Three San Antonio hospitals are reporting an unusually high number of patients in emergency rooms with respiratory syncytial virus, or RSV, which usually causes mild, cold-like symptoms but can be dangerous and even fatal in infants and the elderly.
There have been no deaths reported due to the virus, according to local hospitals.
“For the past [few] months, there have been much higher volumes of patients in the emergency departments,” said Dr. W. Garrett Hunt, division chief for infectious diseases at the Children’s Hospital of San Antonio.
University Health pediatrician Dr. Dina Tom said that since August, RSV has been the “second most common virus admitted to the hospital in pediatrics,” behind the flu, which is also seeing an early season spike in Bexar County.
Tom said University has counted 175 positive samples of the virus since August. Year to date, she said the hospital has admitted 143 patients with RSV.
Methodist Children’s Hospital is seeing a similar increase, said Dr. Tarek Patel, a pediatric pulmonologist who works there and at other hospitals in the city.
“We did see a big spike in RSV in the summer and now we’re seeing an unusually high number of patients as well with RSV in the hospital,” on the regular floor as well as in the ICU, he said.
“It’s unusual to have this many RSV patients early,” Patel added.
How is RSV transmitted?
RSV is transmitted by touching objects that have been contaminated by infected respiratory droplets, or by direct contact through a cough or sneeze.
“So, [touching] a countertop, for example, and then touching their eyes or their mouth,” Hunt said.
Anyone can get RSV and it’s very common. It typically shows up as a mild cold in adults and adolescents, but can be more serious among children under 5 and the elderly.
It is the most common cause of pneumonia in children, causing inflammation in the lungs and congestion in their smaller airways. The virus can keep children from breathing enough oxygen.
Parents should watch out for symptoms in their children like difficulty breathing or running out of breath while talking. Other symptoms mimic the common cold, Tom said, such as a runny or stuffy nose, watery eyes and high-pitched coughing.
Those infected can also suffer from a decrease in appetite, wheezing, low-grade fever and diarrhea, she added.
RSV is rarely fatal, but if parents notice children vomiting, breathing hard and fast and their belly moving in and out or sucking in on their sides under the ribs, or if their child become inactive, they should get them to a hospital, because the child may need oxygen, she said.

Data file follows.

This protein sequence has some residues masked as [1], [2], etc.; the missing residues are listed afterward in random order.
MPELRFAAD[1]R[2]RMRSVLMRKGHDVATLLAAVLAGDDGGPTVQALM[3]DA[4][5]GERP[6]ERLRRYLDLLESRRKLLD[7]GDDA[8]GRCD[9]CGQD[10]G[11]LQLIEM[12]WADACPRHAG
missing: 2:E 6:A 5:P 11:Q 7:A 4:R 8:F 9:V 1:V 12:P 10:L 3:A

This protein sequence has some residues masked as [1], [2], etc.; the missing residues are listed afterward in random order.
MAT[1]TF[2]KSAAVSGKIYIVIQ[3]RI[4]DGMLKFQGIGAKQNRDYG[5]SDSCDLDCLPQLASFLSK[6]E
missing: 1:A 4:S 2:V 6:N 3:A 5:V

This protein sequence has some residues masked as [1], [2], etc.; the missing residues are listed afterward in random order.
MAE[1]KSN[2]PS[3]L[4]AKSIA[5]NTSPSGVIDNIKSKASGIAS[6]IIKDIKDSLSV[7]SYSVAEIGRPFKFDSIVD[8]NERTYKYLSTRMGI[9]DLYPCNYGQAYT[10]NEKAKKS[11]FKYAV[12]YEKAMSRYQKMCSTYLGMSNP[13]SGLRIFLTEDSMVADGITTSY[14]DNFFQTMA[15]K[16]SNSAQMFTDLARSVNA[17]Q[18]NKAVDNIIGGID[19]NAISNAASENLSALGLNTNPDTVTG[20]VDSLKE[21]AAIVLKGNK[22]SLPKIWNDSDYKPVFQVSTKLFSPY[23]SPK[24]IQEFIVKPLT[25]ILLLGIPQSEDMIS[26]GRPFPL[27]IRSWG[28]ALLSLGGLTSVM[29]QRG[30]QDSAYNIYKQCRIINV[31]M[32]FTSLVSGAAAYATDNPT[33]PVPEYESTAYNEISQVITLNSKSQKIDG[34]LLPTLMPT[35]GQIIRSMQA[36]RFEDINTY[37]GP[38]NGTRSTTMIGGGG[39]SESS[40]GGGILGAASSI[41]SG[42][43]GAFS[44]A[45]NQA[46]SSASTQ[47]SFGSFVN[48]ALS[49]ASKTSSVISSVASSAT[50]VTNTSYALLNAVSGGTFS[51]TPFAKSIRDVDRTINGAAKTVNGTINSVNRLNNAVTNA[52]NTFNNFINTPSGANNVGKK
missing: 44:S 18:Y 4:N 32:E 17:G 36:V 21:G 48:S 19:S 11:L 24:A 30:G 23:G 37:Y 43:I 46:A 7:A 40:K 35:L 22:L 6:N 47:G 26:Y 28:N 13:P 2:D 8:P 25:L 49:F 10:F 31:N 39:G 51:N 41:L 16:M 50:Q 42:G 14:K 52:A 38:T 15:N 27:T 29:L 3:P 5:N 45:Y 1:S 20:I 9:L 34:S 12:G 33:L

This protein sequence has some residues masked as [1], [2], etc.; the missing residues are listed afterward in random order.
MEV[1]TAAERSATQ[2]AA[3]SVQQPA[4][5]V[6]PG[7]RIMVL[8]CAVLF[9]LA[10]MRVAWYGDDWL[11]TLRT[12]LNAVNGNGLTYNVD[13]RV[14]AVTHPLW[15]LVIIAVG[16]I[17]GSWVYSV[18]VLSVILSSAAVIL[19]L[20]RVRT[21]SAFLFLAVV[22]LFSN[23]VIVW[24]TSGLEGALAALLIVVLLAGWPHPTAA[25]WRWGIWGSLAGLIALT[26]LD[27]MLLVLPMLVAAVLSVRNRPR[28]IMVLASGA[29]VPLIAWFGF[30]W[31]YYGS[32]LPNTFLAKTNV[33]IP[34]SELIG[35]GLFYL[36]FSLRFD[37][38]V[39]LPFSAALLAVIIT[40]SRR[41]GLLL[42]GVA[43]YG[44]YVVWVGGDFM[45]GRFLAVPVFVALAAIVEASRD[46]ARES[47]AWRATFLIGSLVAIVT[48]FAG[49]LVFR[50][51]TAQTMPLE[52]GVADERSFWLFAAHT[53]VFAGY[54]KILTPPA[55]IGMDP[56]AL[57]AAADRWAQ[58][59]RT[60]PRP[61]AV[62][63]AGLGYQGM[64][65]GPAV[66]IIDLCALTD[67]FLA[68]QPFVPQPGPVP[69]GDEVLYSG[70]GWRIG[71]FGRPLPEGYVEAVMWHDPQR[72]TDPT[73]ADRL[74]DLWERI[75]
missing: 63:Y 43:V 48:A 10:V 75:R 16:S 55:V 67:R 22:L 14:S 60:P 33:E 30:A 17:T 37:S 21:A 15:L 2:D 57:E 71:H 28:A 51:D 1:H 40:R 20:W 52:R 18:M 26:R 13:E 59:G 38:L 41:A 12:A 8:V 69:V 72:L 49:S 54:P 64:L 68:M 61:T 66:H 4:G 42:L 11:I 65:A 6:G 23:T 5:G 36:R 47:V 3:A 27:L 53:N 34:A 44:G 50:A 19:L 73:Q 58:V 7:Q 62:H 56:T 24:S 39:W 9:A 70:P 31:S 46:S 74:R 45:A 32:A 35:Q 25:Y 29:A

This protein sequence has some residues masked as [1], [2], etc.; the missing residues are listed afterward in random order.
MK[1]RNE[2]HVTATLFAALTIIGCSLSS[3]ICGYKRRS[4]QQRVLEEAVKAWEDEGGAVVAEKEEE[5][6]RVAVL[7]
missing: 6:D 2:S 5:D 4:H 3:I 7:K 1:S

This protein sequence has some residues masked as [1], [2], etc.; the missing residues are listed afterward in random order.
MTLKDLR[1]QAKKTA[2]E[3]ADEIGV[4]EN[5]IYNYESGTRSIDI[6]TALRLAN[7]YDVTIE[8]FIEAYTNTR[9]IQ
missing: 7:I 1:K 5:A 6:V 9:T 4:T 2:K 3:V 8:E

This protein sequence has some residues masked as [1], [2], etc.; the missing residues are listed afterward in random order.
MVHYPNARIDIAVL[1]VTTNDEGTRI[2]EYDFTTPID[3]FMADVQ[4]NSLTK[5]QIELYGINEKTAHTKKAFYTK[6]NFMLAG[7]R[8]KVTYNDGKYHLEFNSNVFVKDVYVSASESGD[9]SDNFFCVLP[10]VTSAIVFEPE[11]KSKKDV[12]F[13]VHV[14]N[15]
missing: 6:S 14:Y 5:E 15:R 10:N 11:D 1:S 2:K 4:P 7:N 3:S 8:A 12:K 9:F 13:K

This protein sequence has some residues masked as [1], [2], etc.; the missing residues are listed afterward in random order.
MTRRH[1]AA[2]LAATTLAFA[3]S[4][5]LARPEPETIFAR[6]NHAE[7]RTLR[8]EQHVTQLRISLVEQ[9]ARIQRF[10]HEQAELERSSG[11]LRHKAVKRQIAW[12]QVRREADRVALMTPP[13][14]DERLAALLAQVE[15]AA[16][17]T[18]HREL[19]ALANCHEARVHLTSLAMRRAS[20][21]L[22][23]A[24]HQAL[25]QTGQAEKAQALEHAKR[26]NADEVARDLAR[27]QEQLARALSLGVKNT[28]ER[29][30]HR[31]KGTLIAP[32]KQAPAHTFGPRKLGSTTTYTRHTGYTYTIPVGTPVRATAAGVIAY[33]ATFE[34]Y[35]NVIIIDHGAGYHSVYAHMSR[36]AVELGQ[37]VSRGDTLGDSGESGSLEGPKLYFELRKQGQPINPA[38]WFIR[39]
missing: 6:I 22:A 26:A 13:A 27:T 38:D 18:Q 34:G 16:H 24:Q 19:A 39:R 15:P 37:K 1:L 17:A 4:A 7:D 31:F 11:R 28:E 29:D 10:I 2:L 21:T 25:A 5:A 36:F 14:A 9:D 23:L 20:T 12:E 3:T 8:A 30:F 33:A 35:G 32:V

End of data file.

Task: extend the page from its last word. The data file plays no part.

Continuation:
Why is RSV spreading so early?
Viral pneumonias are common in the winter because more people are indoors and sharing spaces and items amongst each other, said Tom.
That hasn’t happened yet in South Texas, which is just now experiencing the first tinges of cooler fall weather. Instead, this early local wave could be yet another result of the pandemic.
Tom and others point to a decrease in RSV and other respiratory infections during the pandemic during which many people stayed home, wore masks and social distanced.
Those protective measures have waned, and in-person attendance in schools and workplaces has risen back to pre-pandemic levels. That and decreased immunity mean the spike in RSV and flu cases is not all that surprising, they say.
Climate change may be another contributing factor, Patel said. Warmer temperatures can affect how viruses travel, and linger.
He also noted that most children will come down with a case of RSV by the time they turn two. Many who might have already gotten it earlier are now being exposed to the virus for the first time.
Treatment for RSV
Clinical trials are underway for a preventative RSV vaccine for the general public, but currently only children who have extreme prematurity, chronic lung disease or other serious diseases can receive a vaccine called palivizumab, Hunt said.
For most people, even children, who contract RSV, supportive home care that includes rest and hydration is sufficient.
Dr. Hunt recommended a humidifier to help relieve a stuffy nose or break up mucus congestion in the lungs. For little ones, he also recommended a FridaBaby nasal aspirator, a tool that suctions mucus.
San Antonio doctors also recommended prevention by practicing good hygiene and hand washing, teaching children how to cough without spreading respiratory droplets and staying at home when sick.
At the hospital, children with RSV may be treated with oxygen therapy, suctioning, saline treatments or fluid rehydration. About 2% of children are put on a ventilator, Patel said.
It is possible to get a co-infection of RSV and the flu or RSV and COVID-19, said Tom, so taking preventative measures is recommended.
“We’re all interacting, coming back together again,” she said. “That’s the nature of interaction and being human, we’re all going to come together and share all of our good things and all of our secretions. Part of that is getting exposed to viruses.”
Doctors recommended getting vaccinated against as many viruses as possible. Most pharmacies, clinics and hospitals offer the COVID and flu vaccines, which are now available for young children.